By the 1980s, Hateley Heath had become a crime-fuelled "sink" housing estate with a very poor reputation.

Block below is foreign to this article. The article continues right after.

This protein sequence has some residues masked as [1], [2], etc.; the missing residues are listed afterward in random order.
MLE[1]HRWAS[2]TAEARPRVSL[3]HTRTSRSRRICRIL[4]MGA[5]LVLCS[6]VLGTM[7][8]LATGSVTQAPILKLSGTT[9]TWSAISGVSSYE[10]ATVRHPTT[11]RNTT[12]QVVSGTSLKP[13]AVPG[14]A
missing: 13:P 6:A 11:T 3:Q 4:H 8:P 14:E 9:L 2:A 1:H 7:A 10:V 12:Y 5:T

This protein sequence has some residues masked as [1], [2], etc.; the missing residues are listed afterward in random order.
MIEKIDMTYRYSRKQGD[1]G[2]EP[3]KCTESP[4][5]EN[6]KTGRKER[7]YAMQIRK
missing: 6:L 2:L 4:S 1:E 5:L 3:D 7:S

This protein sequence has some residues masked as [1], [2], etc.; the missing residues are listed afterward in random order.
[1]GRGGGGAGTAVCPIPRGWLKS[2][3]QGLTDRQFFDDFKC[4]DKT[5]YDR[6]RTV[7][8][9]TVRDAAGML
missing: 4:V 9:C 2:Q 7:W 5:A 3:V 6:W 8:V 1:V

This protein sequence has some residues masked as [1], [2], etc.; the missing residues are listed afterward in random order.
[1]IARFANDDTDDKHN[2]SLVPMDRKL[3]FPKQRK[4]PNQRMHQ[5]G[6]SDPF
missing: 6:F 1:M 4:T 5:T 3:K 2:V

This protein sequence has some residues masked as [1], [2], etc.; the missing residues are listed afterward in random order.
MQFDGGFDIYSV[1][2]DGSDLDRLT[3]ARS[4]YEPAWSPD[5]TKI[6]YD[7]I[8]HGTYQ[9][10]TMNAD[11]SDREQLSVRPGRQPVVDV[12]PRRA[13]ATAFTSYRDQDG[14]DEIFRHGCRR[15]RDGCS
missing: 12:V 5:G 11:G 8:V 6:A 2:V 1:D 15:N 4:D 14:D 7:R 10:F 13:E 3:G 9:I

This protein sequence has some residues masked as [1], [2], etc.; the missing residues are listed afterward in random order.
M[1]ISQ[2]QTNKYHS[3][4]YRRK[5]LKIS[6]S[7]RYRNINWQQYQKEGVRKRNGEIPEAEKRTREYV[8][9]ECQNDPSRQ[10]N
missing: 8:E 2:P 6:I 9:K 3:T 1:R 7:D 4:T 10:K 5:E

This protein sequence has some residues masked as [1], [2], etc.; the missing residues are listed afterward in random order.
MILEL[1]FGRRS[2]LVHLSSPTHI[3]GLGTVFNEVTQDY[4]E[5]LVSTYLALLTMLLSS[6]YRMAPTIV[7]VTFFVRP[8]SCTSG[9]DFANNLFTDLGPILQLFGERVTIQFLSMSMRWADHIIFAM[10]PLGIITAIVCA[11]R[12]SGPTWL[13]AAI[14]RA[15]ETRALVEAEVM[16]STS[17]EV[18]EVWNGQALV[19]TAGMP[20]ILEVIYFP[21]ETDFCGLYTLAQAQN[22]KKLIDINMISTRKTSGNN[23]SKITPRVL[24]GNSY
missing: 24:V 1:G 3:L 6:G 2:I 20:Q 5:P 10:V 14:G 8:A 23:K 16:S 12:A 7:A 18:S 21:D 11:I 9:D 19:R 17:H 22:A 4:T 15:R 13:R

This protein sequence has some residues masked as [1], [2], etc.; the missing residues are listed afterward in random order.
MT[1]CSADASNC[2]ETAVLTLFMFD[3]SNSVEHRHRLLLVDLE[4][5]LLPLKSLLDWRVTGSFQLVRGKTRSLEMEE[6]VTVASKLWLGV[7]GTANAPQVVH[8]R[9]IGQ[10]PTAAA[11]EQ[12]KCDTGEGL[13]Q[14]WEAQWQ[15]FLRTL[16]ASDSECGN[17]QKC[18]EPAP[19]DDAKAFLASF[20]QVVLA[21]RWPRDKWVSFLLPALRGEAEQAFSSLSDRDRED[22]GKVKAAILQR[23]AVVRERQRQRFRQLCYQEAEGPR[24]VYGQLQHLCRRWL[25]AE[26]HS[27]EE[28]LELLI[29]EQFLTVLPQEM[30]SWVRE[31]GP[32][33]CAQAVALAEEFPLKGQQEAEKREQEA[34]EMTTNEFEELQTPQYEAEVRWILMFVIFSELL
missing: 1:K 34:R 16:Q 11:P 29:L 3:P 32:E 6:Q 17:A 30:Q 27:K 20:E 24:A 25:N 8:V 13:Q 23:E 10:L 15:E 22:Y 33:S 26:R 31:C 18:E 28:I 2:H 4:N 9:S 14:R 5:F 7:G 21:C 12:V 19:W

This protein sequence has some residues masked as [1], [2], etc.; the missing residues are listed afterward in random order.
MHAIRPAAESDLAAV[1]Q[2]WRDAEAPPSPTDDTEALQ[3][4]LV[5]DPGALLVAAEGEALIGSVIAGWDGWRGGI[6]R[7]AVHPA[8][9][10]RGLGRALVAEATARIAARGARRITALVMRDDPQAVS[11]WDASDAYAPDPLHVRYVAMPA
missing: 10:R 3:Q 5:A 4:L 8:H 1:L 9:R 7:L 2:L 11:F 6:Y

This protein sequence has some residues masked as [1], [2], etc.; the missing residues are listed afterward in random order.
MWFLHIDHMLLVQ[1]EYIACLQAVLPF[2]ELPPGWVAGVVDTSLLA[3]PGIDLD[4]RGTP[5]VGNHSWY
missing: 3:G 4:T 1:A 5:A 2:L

In January 1992, an Express & Star report on the estate revealed some shocking findings.It was estimated that six out of ten children living in Hateley Heath were involved in crime. Joyriding, burglaries and vandalism were just some of the many problems that were supposedly plaguing the area. Several shopkeepers had closed their stores due to theft and vandalism. In 1991 alone, West Midlands Police in Sandwell received no less than 1,006 complaints about crime on the estate - an average of once in just over eight hours. Car thefts and break-ins were the most common crime in the area, followed closely behind by burglaries and vandalism. During the year, 48 people on the estate were arrested on suspicion of criminal offences, though it is unknown how many of these arrests resulted in a conviction. What is known is that all but three of the people arrested were aged under 25. Unemployment and social deprivation were blamed for the decline of Hateley Heath, with almost 15% of employable residents being out of work. However, the nearby towns of Smethwick and Tipton had an even higher unemployment rate at this time.